Anything with the two letters “X” and “C” back to back in the name might seem destined to be pigeonholed in the mountain bike market.
Bell’s Event XC helmet is designed in a semi-sporty, aerodynamic looking way, and has all the aspects of a helmet that’s meant for long rides over shuttles, and temperature regulating while climbing and descending. However just because it has the capabilities and necessities for “cross country” riding doesn’t mean it can’t deliver on just about any trail on the mountain.
On first impression, the Event XC is impressively light. Weighing in at 328 grams, it’s on the lighter side of helmets in the Bell lineup, as well as the market in general. I’ve forgotten I was wearing it a few times. This is also in part because of the Event XC’s very even fit. There are no noticeable pressure points on the forehead, top or back thanks to the minimal, yet well-placed padding. One pad lines the brim of the helmet, stretching from ear to ear along the forehead and the other two line around the top, center vent.
The superior fit is also thanks to Bell’s Twin Access Gear fit system, which has a dial that expands or contracts the circumference, however the whole retention system can also move up or down, depending on where it fits best on the back of your head. This really allows the wearer to customize the fit to what feels the best.
The Event XC is also equipped with MIPS (Multi-Directional Impact Protection System), which has seriously elevated the game in helmet technology in the past few years. Helmets were traditionally designed to handle linear impacts, meaning having the head come in contact with the ground at a direct angle. However, this isn’t always the case with mountain bike crashes, quite often, the head will impact the ground with a rotational impact. When the head is rotating and then comes to an abrupt stop, this exerts a different level of strain than linear impacts.
MIPS directly addresses rotational impacts by reducing the stresses of rotational acceleration. This is done through the use of a slip plane—kind of like a liner—that allows the helmet to rotate around the head during a rotational impact. Even though it might only move a few millimeters, this rotation redirects some of the energy from the impact. It’s an impressive, functional and minimal technology that helps reduce the chances of serious brain injuries in one more way.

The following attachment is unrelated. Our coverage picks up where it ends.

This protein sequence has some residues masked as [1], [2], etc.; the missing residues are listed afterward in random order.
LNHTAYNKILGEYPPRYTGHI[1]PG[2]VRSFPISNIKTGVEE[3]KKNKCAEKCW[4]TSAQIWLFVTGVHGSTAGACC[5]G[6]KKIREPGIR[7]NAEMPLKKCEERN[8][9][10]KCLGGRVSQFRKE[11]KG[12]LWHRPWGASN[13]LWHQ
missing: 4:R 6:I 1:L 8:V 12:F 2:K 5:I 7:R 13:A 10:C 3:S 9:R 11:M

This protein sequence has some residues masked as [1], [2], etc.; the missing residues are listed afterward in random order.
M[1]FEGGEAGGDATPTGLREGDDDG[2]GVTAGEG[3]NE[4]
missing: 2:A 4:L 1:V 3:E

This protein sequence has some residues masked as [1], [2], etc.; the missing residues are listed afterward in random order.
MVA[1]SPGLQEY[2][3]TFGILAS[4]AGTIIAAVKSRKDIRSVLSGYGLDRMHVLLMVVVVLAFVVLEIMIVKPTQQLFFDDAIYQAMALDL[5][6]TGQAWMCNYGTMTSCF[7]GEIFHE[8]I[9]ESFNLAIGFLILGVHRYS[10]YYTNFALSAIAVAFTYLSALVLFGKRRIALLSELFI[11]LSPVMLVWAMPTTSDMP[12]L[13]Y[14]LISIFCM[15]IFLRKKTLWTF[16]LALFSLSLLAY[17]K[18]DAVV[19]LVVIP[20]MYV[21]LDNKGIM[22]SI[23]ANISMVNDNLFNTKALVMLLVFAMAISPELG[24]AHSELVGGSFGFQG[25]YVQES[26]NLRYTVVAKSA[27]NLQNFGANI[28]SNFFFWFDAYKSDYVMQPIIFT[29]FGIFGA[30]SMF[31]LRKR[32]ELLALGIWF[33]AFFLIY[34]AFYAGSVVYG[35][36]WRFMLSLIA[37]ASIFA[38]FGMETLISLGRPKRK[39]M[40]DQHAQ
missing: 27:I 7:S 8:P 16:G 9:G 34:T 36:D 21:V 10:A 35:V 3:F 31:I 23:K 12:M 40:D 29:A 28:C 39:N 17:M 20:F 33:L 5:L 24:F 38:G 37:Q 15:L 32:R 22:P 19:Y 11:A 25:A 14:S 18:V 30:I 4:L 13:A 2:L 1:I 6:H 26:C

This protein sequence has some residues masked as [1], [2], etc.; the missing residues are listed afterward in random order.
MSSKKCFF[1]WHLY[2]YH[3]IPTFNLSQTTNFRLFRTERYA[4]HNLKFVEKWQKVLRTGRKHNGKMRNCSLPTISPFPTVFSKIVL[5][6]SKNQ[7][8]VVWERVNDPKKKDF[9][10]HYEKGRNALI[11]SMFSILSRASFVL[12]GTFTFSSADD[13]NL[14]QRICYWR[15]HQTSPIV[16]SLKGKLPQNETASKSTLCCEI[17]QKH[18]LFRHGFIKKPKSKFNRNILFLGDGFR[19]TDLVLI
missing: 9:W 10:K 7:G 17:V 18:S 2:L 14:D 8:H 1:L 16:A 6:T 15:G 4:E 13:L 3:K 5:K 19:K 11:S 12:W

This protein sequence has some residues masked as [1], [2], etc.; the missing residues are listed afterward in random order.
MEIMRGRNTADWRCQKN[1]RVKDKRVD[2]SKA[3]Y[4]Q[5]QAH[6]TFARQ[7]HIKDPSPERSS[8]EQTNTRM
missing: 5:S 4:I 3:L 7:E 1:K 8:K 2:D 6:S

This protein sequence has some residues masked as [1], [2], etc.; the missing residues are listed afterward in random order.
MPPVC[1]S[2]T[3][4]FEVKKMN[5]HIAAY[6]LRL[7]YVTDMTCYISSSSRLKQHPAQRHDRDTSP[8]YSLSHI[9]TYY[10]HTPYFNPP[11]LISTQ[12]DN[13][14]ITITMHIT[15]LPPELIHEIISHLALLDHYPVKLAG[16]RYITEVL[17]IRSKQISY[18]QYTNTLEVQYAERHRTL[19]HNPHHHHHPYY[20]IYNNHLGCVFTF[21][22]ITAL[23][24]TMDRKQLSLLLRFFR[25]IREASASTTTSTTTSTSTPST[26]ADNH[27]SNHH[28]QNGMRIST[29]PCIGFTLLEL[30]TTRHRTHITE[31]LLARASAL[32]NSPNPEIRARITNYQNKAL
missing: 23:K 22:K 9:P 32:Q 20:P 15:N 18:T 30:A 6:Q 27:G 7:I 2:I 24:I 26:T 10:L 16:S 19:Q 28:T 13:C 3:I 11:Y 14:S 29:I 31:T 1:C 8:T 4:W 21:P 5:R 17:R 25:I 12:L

One noticeable aspect of the Event XC is its coverage—one of it’s true XC features, and one that helps keep the weight down. Compared to a lot of other helmets, it doesn’t come as low on the back of the head or around the ears. Most of the time this is a personal preference, what feels the best and what fits the best. Personally, I didn’t mind less coverage, and it didn’t feel like the helmet was just sitting on the top of my head. It might not be the best choice for people who are gung-ho on high speed and lofty airs, for that more coverage definitely doesn’t hurt.
The venting on the Event XC is well thought out and keeps the helmet at a comfortable temperature. With 22 vents, there is no lack of fresh air, and what Bell calls their Overbrow Ventilation keep the air moving through the helmet. Four channels above the forehead direct air to the back of the helmet, at the top and sides of the head. On hot days I didn’t experience any overheating, and even riding in cold weather, my head stayed at a comfortable temperature.
The visor of the Event XC unfortunately cannot be adjusted, only removed. For me, this wasn’t the biggest deal, but if you’re some one who likes a variable position visor, it might be a deal breaker. There is plenty of room around the ears for sunglasses, however the helmet isn’t really designed to be used with goggles—another potential deal breaker.
Over all, the Event XC is a very comfortable and light weight helmet that I found perfect for everyday trail riding. I was definitely happy with the added safety features of the MIPS, even though thankfully, I never put it through the full-impact test. At $90, this is one of the less expensive MIPS-equipped helmets on the market, and a small price to pay for keeping your noggin safe.
MSRP: $90 (MIPS-Equipped)
See more details at www.bellhelmets.com